Since my diagnosis, I have not received any treatment for EDS. None of my doctors have seemed familiar or helpful with it. And so until recently, I believed that chiropractor who said “so what?” and figured it wasn’t a big deal and the issues were isolated to my joints.

I have been on a long journey of trying to figure out reasons for the other things that are wrong with my health. Only recently have I began to learn more and realize that EDS may be the reason for it all!

A more recent chiropractor I’ve seen is alarmed by the amount of degeneration in my neck at my age. I will need lifelong care just to try to mitigate against bone fusion and bone spurs. My biological dad has been in and out of a wheelchair due to an arthritic disease called Ankylosing Spondylitis (which I’m also at risk for) and I’m scared I’ll end up like that.

For now I’m thankful for the health and mobility I do have, as many people with EDS need wheelchairs or other mobility aids. I plan to continue to learn and try more treatment strategies.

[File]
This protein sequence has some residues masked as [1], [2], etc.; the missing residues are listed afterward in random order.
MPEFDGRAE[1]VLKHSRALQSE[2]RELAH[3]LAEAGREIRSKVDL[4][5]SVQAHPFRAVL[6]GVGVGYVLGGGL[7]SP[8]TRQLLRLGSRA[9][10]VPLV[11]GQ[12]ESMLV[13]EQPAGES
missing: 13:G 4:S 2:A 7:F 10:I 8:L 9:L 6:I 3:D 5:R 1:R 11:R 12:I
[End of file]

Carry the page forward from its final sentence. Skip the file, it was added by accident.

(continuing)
This shows the hypermobility of my arm:

Some things that I have found to be helpful for me are avoiding high impact exercise such as running. And although I love group fitness classes, they aren’t tailored to individuals , and I find that I end up doing movements that overexert me. I also have a hard time not “showing off” a bit with my flexibility.

I wrote a guide post for maintaining fitness despite chronic health challenges.


Mast cell stabilizers such as Luteolin are said to help reduce MCAS reactions, but some people have reported they had to take a high dose to see results. (all links are Amazon Associate links)